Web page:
Can a child be held responsible for a parent’s medical expenses?

By Heidi Rai Stewart

Parental-support laws, a.k.a. filial-support laws, have a long history in the US, placing personal liability on adult children to support their parents. On the books since 1771, PA’s filial-support law is one of the broadest in the nation. Individuals "have the responsibility to financially assist" their "indigent" spouses, parents, and children. One case, in particular, provides a startling example of how this law can be put into effect.

In 2012, the Pennsylvania Superior Court ruled in the Pittas case that a son was liable for nearly $93,000 in nursing-home costs incurred by his mother who left the nursing home and returned to Greece. Son was not the Power of Attorney and had not signed a contract with the facility. Son was told if he wanted other family members to share in the burden he should have enjoined them as third-party defendants. The Superior Court concluded the son was personally liable for the entire lump sum of $92,943.41, plus PA’s statutory interest rate of 6%.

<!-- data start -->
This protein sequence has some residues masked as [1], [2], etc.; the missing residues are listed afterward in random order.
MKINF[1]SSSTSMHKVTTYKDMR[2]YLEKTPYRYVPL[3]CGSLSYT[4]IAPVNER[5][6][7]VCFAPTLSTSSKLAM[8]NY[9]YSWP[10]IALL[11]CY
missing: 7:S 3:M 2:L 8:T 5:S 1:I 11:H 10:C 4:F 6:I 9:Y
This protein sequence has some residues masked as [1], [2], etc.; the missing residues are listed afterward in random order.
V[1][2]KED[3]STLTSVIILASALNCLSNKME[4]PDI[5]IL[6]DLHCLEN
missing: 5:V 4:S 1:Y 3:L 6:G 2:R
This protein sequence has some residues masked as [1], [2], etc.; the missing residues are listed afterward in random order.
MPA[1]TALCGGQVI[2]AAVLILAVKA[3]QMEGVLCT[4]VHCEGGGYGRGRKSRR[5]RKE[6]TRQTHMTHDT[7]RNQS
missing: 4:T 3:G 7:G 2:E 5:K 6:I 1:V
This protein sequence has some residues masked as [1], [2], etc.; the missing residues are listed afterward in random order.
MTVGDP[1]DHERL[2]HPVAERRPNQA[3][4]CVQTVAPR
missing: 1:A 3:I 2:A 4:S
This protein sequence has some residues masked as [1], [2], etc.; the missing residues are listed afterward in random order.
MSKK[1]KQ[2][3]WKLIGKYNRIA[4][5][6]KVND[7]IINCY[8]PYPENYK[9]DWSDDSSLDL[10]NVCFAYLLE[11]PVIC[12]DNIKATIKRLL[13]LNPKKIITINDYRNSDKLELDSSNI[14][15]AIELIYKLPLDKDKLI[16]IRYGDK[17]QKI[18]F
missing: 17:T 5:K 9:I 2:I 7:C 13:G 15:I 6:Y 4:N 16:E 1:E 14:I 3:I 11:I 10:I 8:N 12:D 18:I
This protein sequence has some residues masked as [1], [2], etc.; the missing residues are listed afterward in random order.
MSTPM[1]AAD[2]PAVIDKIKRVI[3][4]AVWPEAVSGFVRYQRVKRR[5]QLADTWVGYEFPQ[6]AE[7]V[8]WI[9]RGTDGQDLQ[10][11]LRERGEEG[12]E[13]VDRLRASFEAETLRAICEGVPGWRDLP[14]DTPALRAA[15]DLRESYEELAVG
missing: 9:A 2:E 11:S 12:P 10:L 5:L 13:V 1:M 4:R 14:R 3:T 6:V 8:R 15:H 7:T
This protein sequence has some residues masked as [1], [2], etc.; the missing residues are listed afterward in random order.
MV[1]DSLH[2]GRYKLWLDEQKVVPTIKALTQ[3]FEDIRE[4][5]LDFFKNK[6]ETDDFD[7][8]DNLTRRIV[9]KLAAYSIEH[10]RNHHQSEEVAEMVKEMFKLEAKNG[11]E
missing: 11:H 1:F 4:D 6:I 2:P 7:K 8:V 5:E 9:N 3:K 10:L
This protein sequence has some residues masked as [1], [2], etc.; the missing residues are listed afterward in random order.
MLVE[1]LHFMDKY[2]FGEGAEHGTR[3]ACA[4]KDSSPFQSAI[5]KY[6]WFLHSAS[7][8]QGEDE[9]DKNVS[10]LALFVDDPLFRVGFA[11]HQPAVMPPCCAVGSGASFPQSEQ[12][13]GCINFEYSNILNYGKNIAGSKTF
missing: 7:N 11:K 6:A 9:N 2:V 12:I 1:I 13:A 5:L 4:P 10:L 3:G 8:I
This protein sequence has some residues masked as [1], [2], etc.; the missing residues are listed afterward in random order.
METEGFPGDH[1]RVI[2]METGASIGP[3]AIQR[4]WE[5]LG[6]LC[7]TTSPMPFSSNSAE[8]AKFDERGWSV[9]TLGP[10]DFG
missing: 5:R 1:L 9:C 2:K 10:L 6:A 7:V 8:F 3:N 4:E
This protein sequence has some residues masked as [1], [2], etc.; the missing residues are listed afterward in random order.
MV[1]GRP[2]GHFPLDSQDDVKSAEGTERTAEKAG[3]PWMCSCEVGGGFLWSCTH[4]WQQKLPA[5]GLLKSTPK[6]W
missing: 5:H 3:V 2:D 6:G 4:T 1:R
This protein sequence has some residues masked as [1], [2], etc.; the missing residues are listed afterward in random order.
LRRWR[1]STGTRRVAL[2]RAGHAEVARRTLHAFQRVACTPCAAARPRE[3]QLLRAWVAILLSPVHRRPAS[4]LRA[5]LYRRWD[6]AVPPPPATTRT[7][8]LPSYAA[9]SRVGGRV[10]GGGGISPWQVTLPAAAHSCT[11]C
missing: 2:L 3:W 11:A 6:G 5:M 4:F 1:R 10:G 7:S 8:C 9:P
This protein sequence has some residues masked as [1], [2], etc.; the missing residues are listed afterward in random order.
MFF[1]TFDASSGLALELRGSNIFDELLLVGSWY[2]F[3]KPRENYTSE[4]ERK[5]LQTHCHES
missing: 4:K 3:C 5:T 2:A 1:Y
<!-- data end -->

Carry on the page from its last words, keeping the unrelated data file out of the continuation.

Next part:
For more in-depth information on this subject see, "Are You Your Mother’s Keeper?"